Since the introduction of the first AppleWatch, fintech applications are present for smartwatches, for instance, fintech applications developed for brokers and investors to help them greatly in monitoring and following constantly the change in stock and rate fluctuations without making them take out their phones from their hip-pocket in every 10 seconds.
In present days bank sector is also attempting to catch up with fast technological progress , since by this time it’s practically a must to be able to manage our banking issues purely online. What is even more important is having real-time data and information about our transactions and balances.
By the way, this expectation is the catalizator of the Internet of Things wave as well, since by using the Internet, awful lot of data have been generated and stored and these were utilised to create more personalised advertisements and user experience. So, finally we have come to the point, where we are expecting effective operation of the system in exchange for our data, we are providing our data only if we get something in exchange. In practice, this means that in exchange for the enormous amount of data we provide from ourselves we are expecting time. We are doing this by expecting from the application to utilise our previously given data to speed up processes and learn from our behaviour.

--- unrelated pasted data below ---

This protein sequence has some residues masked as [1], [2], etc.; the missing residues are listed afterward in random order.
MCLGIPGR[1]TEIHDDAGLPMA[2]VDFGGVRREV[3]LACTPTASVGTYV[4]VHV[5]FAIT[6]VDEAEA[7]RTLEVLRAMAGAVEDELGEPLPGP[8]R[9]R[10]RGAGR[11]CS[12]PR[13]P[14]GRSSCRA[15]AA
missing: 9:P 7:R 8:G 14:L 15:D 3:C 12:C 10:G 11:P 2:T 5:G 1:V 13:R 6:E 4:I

In essence, this is what learning algorithms and predictive text entry as well as the NEST thermostat are about. NEST learns nice and slowly what are our heating-cooling habits and learns what temperature we keep usually in the different areas of the house.
Basically, in each case, we expect comfort and time efficient operation in return for the data we are providing about ourselves. Returning to the fintech applications, there is a tremendous opportunity in modernising financial processes, because the bank sphere is changing very slowly and reluctantly due to its size, strict rules and clumsiness.
By the appearance of fintech applications and the need for more transparent financial processes, giant banks that are circumvented by these fintech startups must renew their own system, otherwise their downfall is guaranteed. Fortunately, most banks have already come to this conclusion.